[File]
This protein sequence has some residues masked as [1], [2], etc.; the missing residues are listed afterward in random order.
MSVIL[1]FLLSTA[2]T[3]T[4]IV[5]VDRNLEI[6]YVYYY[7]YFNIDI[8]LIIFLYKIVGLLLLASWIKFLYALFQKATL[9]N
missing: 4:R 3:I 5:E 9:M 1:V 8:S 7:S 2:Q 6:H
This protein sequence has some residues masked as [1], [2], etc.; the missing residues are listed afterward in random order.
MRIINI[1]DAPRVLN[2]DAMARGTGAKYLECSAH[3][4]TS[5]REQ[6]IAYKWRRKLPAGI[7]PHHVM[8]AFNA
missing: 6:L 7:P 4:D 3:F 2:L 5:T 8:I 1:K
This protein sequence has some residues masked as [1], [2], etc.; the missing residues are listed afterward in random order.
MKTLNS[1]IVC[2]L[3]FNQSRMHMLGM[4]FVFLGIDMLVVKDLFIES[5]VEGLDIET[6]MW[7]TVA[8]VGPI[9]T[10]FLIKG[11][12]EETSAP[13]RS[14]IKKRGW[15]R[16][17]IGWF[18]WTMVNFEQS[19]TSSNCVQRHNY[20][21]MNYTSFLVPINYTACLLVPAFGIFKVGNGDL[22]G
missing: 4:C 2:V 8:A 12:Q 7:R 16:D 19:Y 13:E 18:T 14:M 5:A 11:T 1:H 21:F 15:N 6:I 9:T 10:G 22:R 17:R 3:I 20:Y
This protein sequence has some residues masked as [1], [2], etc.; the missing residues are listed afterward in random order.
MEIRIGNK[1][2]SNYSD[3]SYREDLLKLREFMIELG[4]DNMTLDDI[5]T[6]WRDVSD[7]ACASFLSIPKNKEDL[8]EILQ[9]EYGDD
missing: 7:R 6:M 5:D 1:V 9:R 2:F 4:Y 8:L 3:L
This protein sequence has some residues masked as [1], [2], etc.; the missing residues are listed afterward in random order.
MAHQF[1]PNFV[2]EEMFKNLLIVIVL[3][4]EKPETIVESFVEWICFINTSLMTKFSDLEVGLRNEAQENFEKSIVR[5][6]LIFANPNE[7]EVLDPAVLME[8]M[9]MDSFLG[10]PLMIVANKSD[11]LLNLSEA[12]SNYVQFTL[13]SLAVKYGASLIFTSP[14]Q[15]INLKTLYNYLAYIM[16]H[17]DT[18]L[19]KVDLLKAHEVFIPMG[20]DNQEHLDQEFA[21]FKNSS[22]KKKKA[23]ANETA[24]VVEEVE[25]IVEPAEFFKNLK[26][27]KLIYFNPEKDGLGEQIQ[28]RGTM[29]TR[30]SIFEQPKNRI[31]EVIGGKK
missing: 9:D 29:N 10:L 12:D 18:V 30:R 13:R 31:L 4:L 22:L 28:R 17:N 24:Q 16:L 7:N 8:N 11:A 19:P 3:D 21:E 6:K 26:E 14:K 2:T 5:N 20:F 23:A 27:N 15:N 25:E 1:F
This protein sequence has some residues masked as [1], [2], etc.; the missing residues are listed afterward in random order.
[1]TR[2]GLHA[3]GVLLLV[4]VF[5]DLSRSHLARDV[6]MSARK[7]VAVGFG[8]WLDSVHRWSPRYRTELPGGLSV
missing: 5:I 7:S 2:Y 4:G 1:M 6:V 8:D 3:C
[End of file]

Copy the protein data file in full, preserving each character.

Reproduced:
This protein sequence has some residues masked as [1], [2], etc.; the missing residues are listed afterward in random order.
MSVIL[1]FLLSTA[2]T[3]T[4]IV[5]VDRNLEI[6]YVYYY[7]YFNIDI[8]LIIFLYKIVGLLLLASWIKFLYALFQKATL[9]N
missing: 4:R 3:I 5:E 9:M 1:V 8:S 7:S 2:Q 6:H
This protein sequence has some residues masked as [1], [2], etc.; the missing residues are listed afterward in random order.
MRIINI[1]DAPRVLN[2]DAMARGTGAKYLECSAH[3][4]TS[5]REQ[6]IAYKWRRKLPAGI[7]PHHVM[8]AFNA
missing: 6:L 7:P 4:D 3:F 2:L 5:T 8:I 1:K
This protein sequence has some residues masked as [1], [2], etc.; the missing residues are listed afterward in random order.
MKTLNS[1]IVC[2]L[3]FNQSRMHMLGM[4]FVFLGIDMLVVKDLFIES[5]VEGLDIET[6]MW[7]TVA[8]VGPI[9]T[10]FLIKG[11][12]EETSAP[13]RS[14]IKKRGW[15]R[16][17]IGWF[18]WTMVNFEQS[19]TSSNCVQRHNY[20][21]MNYTSFLVPINYTACLLVPAFGIFKVGNGDL[22]G
missing: 4:C 2:V 8:A 12:Q 7:R 16:D 19:Y 13:E 18:T 14:M 5:A 11:T 1:H 21:F 15:N 6:I 9:T 10:G 22:R 17:R 3:I 20:Y
This protein sequence has some residues masked as [1], [2], etc.; the missing residues are listed afterward in random order.
MEIRIGNK[1][2]SNYSD[3]SYREDLLKLREFMIELG[4]DNMTLDDI[5]T[6]WRDVSD[7]ACASFLSIPKNKEDL[8]EILQ[9]EYGDD
missing: 7:R 6:M 5:D 1:V 9:R 2:F 4:Y 8:L 3:L
This protein sequence has some residues masked as [1], [2], etc.; the missing residues are listed afterward in random order.
MAHQF[1]PNFV[2]EEMFKNLLIVIVL[3][4]EKPETIVESFVEWICFINTSLMTKFSDLEVGLRNEAQENFEKSIVR[5][6]LIFANPNE[7]EVLDPAVLME[8]M[9]MDSFLG[10]PLMIVANKSD[11]LLNLSEA[12]SNYVQFTL[13]SLAVKYGASLIFTSP[14]Q[15]INLKTLYNYLAYIM[16]H[17]DT[18]L[19]KVDLLKAHEVFIPMG[20]DNQEHLDQEFA[21]FKNSS[22]KKKKA[23]ANETA[24]VVEEVE[25]IVEPAEFFKNLK[26][27]KLIYFNPEKDGLGEQIQ[28]RGTM[29]TR[30]SIFEQPKNRI[31]EVIGGKK
missing: 9:D 29:N 10:L 12:D 18:V 30:R 13:R 31:L 4:L 22:L 28:R 17:N 24:Q 16:L 7:N 8:N 11:A 19:P 3:D 21:E 6:K 26:E 14:K 2:T 5:N 20:F 23:A 27:N 15:N 25:E 1:F
This protein sequence has some residues masked as [1], [2], etc.; the missing residues are listed afterward in random order.
[1]TR[2]GLHA[3]GVLLLV[4]VF[5]DLSRSHLARDV[6]MSARK[7]VAVGFG[8]WLDSVHRWSPRYRTELPGGLSV
missing: 5:I 7:S 2:Y 4:G 1:M 6:V 8:D 3:C